Here's a link to the Register's editorial on the House Judiciary Committee's decision to issue contempt citations to White House chief of staff Josh Bolten and former White House counsel Harriet Miers. Several points are worth noting. First is that the words "executive privilege" appear nowhere in the Constitution, though many president's have claimed it. Second is that the law is far from settled. The Supreme Court's U.S. v. Nixon decision recognized the claim could be valid to make sure a president got candid advice, but the privilege wasn't absolute, and it forced Nixon to turn over tapes to the special prosecutor anyway. He did so two weeks later and four days after that resigned.
The other is that it's ridiculously partisan. Democrats thought Clinton was protecting the institution when he invoked executive privilege, while Republicans thought he was abusing power. Now the tables are turned (the Judiciary Committee vote was along party lines).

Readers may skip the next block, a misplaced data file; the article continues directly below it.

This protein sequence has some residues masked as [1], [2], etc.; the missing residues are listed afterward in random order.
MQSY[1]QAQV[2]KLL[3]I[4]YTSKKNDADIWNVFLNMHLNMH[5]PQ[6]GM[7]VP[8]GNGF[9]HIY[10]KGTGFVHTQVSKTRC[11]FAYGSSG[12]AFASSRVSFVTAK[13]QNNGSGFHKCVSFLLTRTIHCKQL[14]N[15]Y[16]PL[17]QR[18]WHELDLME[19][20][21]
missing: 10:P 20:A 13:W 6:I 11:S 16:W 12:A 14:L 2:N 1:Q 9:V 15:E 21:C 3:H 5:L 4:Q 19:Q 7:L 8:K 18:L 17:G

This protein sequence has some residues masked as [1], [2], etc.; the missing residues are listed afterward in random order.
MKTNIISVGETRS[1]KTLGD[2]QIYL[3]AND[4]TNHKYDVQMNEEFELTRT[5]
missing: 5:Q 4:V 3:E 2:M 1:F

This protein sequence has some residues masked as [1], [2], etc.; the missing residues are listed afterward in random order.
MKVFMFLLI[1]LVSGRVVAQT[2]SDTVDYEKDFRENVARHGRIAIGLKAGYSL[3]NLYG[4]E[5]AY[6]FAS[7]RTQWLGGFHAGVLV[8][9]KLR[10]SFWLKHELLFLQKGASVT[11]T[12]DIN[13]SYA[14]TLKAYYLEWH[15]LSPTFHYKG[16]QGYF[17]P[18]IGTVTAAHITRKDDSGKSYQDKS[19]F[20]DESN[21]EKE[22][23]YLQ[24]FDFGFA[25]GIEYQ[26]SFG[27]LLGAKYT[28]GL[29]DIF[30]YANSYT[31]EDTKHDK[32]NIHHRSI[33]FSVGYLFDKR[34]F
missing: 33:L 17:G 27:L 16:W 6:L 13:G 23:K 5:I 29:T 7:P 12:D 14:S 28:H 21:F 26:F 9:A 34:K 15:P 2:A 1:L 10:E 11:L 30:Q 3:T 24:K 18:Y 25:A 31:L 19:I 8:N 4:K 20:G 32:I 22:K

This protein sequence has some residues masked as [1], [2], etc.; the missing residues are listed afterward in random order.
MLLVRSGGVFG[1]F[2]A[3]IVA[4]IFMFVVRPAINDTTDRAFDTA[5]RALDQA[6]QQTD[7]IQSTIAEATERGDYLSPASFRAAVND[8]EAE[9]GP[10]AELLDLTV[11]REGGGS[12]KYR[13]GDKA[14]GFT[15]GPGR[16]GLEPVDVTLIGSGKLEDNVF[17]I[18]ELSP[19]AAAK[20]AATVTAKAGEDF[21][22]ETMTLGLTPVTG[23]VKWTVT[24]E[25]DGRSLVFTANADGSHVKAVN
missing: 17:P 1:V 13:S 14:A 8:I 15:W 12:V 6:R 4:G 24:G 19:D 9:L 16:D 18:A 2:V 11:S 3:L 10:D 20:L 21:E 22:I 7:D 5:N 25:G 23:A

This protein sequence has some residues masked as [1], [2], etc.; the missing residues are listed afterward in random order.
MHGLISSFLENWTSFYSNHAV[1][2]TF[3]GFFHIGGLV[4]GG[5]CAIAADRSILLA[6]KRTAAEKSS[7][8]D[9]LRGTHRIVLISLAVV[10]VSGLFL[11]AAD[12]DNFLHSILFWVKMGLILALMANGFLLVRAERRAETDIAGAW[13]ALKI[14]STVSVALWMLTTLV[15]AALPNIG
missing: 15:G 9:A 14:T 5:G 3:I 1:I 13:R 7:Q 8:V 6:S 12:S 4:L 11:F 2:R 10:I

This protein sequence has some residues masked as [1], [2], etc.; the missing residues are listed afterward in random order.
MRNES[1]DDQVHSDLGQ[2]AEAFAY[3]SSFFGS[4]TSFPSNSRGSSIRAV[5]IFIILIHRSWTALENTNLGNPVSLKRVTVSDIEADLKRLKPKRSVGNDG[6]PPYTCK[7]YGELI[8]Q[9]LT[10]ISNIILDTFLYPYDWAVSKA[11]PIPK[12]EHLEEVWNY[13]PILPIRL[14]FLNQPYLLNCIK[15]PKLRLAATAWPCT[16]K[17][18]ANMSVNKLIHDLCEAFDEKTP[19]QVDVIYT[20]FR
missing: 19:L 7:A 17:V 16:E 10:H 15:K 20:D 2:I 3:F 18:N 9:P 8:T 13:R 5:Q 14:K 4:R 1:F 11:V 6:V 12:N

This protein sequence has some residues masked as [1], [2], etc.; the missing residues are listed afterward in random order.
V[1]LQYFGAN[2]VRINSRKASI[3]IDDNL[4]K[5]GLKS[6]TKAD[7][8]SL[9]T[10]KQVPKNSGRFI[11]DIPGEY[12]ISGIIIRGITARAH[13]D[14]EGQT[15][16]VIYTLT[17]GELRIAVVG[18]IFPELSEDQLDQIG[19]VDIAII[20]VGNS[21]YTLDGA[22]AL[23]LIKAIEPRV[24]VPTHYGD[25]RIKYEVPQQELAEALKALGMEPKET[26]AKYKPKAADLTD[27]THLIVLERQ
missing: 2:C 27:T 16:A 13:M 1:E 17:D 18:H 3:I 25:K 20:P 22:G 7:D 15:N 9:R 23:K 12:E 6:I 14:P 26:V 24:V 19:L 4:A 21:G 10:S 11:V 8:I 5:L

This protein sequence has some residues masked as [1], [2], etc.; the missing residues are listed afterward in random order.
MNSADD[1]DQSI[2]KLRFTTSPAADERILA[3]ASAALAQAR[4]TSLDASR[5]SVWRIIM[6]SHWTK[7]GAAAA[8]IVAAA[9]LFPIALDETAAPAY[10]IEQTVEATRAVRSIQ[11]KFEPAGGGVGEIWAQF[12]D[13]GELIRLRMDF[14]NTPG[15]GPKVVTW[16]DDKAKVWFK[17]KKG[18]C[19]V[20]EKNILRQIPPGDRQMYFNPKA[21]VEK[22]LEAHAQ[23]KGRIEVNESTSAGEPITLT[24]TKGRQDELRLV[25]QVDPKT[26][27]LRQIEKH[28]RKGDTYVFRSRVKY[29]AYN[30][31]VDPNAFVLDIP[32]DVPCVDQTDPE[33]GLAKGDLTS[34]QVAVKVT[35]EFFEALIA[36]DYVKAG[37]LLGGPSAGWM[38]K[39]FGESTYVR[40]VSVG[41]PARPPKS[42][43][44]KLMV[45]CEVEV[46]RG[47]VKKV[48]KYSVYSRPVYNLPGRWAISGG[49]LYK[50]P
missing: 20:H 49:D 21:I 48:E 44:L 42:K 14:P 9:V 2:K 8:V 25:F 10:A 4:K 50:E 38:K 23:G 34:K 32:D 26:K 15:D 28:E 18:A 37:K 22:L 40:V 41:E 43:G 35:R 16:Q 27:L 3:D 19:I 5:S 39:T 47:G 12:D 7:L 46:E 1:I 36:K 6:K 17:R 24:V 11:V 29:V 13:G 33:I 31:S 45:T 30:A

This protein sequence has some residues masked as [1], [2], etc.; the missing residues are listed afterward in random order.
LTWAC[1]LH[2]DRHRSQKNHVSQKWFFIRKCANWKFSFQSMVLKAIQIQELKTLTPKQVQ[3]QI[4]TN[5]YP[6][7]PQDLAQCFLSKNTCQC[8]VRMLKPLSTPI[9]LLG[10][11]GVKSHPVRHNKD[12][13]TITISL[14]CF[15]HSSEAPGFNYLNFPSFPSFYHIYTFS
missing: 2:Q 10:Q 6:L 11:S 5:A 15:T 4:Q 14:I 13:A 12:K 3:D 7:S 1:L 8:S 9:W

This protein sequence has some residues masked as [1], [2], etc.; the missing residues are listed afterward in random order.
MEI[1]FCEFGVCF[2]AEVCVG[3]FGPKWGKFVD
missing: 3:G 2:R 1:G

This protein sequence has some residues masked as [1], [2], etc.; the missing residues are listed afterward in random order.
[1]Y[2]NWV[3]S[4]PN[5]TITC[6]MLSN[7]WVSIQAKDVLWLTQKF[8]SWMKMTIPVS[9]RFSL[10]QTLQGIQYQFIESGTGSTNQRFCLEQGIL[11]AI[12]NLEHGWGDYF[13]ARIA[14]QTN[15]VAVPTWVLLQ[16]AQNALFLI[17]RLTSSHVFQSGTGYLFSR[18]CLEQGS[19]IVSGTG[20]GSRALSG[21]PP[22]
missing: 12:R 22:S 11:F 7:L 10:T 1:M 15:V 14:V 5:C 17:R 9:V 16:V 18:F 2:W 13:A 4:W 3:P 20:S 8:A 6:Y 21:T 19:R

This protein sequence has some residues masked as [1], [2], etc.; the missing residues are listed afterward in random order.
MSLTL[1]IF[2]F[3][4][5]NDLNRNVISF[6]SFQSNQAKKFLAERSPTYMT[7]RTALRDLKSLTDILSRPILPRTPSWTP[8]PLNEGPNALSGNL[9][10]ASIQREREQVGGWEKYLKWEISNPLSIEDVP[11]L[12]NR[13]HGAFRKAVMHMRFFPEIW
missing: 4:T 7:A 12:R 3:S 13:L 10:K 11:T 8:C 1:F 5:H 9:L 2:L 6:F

The comments of Bruce Fein, Reagan Justice Dept. official and head of the American Freedom Agenda organization, here, and here, are worth some respect. He says even the "candid advice" argument is a little phony; there's always an exception for criminal investigations and every presidenial aide knows there's a strong likelihood of leaks, but in his experience they're candid anyway; they would have to be, at least to the extent that the president himself can handle candor.